Wednesday, November 21, 2007
Clubs with pitching looking to sell high
By Sean McAdam
Special to ESPN.com
"No one's going to give you pitching. You have to grow your own."
-- Hank Steinbrenner
Beg to differ, Hank.
While it's true, technically, that no one is going to give you pitching, you sure can trade for it. And this winter, the pitching being offered is of surprisingly good quality.
If the price is right, in fact, you can land a 29-year-old two-time Cy Young Award-winner. Or a 26-year-old lefty who led American League starters in strikeouts per nine innings. Or a 24-year-old lefty who has had double-digit win seasons in each of his first three full years in the big leagues.
Executives at the general managers' meetings earlier this month heard enough to convince them that, among others, Johan Santana, Erik Bedard and Scott Kazmir all could be had -- for the right price.
Some were skeptical.
"That's like the guy who says he's going to buy a Mercedes -- until he sees the sticker price," one GM said. "I guess they're available. But I'll believe it when I see it. I know this: If anyone does trade for them, it will be [for a] king's ransom."
Still, talk persists that some high-grade arms can be had. That, in itself, is unusual. Beyond salary dumps for aging and expensive pitchers (Randy Johnson, Curt Schilling, Livan Hernandez), movement has been decidedly slow the past five years. The Red Sox's acquisition of Josh Beckett after the 2005 season stands as one of the very few exceptions to the rule.
This offseason, however, teams are being driven to the trade market by an especially thin free-agent class. When the best free-agent starters are Kyle Lohse (63-74 lifetime) and Carlos Silva (55-46), teams are resigned to find mound help elsewhere.
"It's definitely a seller's market," another general manager said. "There are no prime free agents. Instead of giving Carlos Silva $50 million over five years, you can try to deal for someone far better. Think about it: The well's dry on the free-agent market. If you want to make yourself better, you have to do something else."
As always, two factors -- economics and competitiveness -- factor into the equation.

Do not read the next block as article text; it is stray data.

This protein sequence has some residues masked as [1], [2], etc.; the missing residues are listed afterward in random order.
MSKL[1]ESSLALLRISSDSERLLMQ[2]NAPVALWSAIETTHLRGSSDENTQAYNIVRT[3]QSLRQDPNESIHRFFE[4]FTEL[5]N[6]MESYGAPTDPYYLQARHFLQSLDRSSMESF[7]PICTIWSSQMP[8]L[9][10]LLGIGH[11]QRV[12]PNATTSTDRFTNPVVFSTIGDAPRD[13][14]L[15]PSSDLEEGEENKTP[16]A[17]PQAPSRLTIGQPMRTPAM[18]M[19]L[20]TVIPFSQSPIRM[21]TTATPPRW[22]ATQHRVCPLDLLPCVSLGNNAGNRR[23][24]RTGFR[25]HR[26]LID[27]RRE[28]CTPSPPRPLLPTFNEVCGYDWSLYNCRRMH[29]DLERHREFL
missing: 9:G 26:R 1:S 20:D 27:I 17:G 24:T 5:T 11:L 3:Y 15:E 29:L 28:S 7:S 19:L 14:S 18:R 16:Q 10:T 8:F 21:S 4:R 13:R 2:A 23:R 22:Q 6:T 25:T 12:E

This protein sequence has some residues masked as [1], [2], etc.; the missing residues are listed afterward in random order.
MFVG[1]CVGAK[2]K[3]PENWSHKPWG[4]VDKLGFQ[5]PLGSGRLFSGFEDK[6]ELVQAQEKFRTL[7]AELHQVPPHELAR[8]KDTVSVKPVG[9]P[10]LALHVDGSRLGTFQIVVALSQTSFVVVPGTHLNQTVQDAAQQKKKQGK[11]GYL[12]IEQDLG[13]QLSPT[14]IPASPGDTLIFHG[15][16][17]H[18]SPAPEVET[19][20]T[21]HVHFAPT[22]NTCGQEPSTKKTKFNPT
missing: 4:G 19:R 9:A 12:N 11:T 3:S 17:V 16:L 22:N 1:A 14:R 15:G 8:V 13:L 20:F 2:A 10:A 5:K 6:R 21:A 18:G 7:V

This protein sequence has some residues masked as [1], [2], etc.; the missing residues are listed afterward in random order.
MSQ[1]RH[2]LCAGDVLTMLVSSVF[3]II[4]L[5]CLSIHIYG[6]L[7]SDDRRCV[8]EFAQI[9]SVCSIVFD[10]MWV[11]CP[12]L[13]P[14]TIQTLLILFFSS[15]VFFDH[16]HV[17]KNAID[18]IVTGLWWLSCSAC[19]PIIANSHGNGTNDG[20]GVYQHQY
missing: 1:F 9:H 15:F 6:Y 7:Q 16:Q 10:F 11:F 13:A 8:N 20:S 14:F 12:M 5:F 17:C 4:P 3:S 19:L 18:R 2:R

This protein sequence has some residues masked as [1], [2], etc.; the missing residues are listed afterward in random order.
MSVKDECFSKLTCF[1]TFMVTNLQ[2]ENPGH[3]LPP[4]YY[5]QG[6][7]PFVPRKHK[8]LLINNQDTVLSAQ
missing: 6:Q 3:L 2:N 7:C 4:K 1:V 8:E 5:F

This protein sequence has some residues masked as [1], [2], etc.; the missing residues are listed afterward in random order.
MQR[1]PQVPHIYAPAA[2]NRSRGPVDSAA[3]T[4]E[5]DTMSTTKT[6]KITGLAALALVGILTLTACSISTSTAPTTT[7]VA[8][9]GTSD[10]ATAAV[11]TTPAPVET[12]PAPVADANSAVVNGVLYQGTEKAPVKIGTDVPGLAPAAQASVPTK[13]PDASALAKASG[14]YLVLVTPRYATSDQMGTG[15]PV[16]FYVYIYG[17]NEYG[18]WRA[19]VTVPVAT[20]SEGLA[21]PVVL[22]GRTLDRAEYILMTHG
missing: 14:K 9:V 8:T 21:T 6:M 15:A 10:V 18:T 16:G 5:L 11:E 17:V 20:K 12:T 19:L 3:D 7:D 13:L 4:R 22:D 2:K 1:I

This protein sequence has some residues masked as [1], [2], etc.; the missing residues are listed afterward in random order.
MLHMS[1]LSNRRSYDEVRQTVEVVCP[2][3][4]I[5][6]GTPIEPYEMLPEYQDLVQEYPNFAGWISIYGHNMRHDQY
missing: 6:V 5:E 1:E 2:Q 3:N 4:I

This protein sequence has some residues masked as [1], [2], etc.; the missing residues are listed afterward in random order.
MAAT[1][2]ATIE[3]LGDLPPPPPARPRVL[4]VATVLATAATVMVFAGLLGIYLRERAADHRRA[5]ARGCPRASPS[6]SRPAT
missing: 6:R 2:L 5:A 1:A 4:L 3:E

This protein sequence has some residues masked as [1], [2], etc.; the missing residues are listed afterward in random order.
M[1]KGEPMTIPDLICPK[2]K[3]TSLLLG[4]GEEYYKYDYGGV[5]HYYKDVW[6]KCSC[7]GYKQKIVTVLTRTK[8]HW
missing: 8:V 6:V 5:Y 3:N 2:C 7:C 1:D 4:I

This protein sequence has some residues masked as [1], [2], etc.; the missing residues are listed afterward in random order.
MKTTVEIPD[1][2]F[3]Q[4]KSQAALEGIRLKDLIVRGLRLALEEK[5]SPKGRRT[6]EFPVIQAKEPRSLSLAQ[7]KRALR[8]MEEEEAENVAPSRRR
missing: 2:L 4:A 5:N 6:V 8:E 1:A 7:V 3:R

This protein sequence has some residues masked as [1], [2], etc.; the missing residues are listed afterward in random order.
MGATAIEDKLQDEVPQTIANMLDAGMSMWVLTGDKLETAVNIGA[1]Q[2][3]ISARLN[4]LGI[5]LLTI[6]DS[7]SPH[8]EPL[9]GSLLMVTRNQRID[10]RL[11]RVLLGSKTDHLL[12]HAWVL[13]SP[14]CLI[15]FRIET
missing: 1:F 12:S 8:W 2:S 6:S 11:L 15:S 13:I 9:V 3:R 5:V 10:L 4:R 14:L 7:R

The Twins intend to sit down soon with Peter Greenberg, Santana's agent, and determine Santana's asking price for a contract extension past 2008.
"I'm betting," a major league executive said, "that that number starts with a '2' [20 million annually]."
If the number is beyond the Twins' financial reach, they'll have three options: deal Santana now; deal him at the trading deadline in July; keep him and take the compensation when he leaves next winter.
Each scenario is fraught with potential obstacles. As the Twins prepare to move into a publicly financed ballpark in 2009, it would be bad form to deal off Santana just as teammate Torii Hunter -- a current free agent -- exits the Twin Cities.
If they hold onto him and they don't win in 2008, they'll have missed an opportunity to get a big package of young, controllable talent around which they can rebuild.
And if they wait to deal him in July, his value will dip, since he'll be only a two-month rental.
It's more of the same in Baltimore and Tampa Bay, where Bedard and Kazmir could form the foundations of winning staffs -- or merely be very good pitchers on competitive teams if the surrounding casts can't be upgraded.
In the case of the Rays, there's economics to worry about. Kazmir will be arbitration-eligible for the first time this winter, and although he won't be eligible for free agency until after 2010, he will become increasingly expensive the next three seasons.
For a team with a projected payroll of about $35 million next year, that's no small factor.
Meanwhile, the Orioles are in full rebuilding mode and would love to move veterans Miguel Tejada and Melvin Mora to speed up the process. They might not be actively looking to deal Bedard, but with 10 consecutive losing seasons and a new management team in place, they have to examine everything -- Bedard included.
|Rays lefty Scott Kazmir went 13-9 with a 3.48 ERA in 2007.|
As valuable as young frontline starters are, some believe they are being made available because of baseball's over-infatuation with prospects.
"I've never seen a time in this game when kids in Baseball America are more valuable than guys who win at the big league level," one baseball executive complained. "It's great to have good prospects, but have we forgotten it's whether you win that is most important? When you talk to other teams about young pitching, it's like you're talking about their child.
"Young players are great because they allow you to dream. But I think we've lost some perspective here."
A number of general managers believe the availability of Santana, Bedard and Kazmir is little more than a trap set to ensnare desperate big-market teams. A team like the Mets -- with a hugely disappointing finish to 2007, high fan expectations and obvious pitching needs -- could be baited into meeting an outrageous asking price.
"I think the [free-agent] market is such a joke that teams are saying, 'If I can exploit some of these teams ...'" one AL talent evaluator said. "They're just being opportunistic. It's a good time to be a seller because you can probably hold some teams up."
Sean McAdam of The Providence (R.I.) Journal covers baseball for ESPN.com.
It's a good time to be a seller because you can probably hold some teams up.
-- An AL talent evaluator